Forty cents of every $100 in value of hogs sold is invested by hog producers as the Pork Checkoff and funds national and state programs in advertising, consumer information, retail and foodservice marketing, export market promotion, production improvement, science and technology, swine health, pork safety and sustainability and environmental management.
According to a 2017 study conducted and released by Harry Kaiser, the Gellert Family Professor in the Dyson School of Applied Economics and Management at Cornell University, U.S. pork producers receive a positive return on their Checkoff investment.
“It’s important to producers — those who directly fund the Pork Checkoff — to understand and quantify the value of their investments,” says Terry O’Neel, National Pork Board president and a pig farmer from Friend, Neb. “The results indicate a positive impact of all aspects of the Pork Checkoff, from conducting production — focused research to growing consumer and export demand for pork.”
The USDA requires a return on investment analysis every five years. The 2001-06 study showed an overall return of $13.80 to $1 invested, and the most previous study, released in 2012 for the time period of 2006-11, found a return of $17.40 to $1 invested.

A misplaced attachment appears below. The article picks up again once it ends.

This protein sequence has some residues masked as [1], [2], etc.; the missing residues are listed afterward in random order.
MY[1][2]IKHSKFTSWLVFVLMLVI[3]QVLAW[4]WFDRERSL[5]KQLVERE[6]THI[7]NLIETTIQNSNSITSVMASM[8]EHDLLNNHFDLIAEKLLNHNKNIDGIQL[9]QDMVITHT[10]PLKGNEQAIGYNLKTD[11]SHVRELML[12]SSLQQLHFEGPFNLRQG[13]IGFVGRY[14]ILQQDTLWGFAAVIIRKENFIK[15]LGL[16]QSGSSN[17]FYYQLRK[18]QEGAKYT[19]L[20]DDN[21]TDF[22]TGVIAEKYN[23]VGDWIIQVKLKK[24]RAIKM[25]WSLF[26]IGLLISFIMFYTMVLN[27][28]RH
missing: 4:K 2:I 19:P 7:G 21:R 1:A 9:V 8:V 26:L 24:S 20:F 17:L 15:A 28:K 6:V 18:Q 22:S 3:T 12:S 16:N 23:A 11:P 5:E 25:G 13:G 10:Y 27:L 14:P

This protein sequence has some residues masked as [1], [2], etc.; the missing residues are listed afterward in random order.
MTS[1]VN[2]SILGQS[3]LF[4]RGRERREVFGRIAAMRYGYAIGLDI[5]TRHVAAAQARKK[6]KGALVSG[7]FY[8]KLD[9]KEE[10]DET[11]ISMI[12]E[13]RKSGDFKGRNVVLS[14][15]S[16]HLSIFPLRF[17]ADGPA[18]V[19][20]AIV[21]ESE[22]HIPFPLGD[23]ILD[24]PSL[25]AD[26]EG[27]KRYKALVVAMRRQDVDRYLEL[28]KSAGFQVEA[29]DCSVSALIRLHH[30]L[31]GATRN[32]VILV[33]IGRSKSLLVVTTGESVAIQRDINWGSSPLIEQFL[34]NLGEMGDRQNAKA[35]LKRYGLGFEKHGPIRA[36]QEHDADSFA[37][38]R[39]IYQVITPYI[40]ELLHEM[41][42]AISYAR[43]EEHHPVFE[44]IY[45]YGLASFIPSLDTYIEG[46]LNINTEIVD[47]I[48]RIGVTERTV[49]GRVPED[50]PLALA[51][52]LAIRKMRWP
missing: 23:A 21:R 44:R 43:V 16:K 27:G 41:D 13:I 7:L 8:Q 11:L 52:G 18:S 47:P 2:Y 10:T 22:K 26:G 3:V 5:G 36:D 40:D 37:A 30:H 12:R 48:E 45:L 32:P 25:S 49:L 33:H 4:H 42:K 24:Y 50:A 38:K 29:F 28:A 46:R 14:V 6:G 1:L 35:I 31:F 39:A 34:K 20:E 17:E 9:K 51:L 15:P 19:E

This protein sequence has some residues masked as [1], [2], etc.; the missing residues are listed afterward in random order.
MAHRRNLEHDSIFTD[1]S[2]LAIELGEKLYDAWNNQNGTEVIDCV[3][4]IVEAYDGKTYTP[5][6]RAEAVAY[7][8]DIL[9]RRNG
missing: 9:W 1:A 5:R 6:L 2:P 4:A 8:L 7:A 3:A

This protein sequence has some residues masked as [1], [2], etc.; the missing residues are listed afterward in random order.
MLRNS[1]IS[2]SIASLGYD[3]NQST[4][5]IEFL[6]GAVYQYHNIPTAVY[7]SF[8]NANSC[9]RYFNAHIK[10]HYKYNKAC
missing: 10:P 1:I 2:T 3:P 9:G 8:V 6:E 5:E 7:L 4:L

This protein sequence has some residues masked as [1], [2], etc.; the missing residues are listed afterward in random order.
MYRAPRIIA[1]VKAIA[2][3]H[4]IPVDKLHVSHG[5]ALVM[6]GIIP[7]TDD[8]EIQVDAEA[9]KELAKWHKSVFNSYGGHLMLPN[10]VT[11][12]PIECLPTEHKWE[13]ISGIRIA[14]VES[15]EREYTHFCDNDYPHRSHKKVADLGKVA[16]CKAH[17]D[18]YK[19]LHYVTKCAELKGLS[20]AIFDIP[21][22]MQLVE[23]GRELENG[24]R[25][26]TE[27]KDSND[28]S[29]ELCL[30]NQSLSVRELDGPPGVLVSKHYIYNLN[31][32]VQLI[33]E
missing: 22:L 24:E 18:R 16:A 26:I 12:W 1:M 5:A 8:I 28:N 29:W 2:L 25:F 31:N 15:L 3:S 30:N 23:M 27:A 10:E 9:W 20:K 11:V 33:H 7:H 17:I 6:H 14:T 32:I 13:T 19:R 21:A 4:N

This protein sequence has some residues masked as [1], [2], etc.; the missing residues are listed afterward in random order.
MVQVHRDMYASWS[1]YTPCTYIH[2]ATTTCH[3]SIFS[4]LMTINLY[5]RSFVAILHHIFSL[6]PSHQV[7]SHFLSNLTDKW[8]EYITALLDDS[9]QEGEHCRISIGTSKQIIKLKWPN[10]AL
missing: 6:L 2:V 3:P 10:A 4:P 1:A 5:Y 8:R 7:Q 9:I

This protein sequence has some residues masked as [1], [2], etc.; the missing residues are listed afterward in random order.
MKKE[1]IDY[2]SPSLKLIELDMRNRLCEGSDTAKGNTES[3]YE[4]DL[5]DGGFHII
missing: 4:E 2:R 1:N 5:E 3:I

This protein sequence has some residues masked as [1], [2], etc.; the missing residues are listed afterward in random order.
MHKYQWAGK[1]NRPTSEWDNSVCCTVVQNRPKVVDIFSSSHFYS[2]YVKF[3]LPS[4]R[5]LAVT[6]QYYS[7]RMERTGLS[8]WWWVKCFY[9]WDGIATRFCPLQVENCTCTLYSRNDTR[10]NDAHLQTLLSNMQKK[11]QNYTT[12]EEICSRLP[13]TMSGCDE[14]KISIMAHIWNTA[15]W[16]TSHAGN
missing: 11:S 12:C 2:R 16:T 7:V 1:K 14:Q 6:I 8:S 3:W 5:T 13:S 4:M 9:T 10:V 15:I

“This analysis provides a comprehensive review of program development, and more importantly, efficiency of our Checkoff program administration,” O’Neel says. “The net return of 25 to 1 on Checkoff investments demonstrates that we are meeting producer needs in the areas that drive sustainable production and grow consumer demand.”
An economic analysis of Pork Checkoff programs is commissioned every five years by the National Pork Board. The study quantifies the returns generated by Pork Checkoff investments in research, pork promotion and producer education programs. The latest results, published in 2017, cover 2011 to 2016 programs.
The Pork Checkoff also reports findings from a study that gauges producer support of the Pork Checkoff. Since 2002, the National Pork Board surveys producers annually to gain insight about the condition of the industry, general attitudes on pig farming and their support of the Checkoff. The most recent survey of 550 pork producers, conducted Nov. 6-16, 2017, showed that for the eighth consecutive year, pig farmer support for the Checkoff has improved.
The following slide show presents some highlights from the two studies.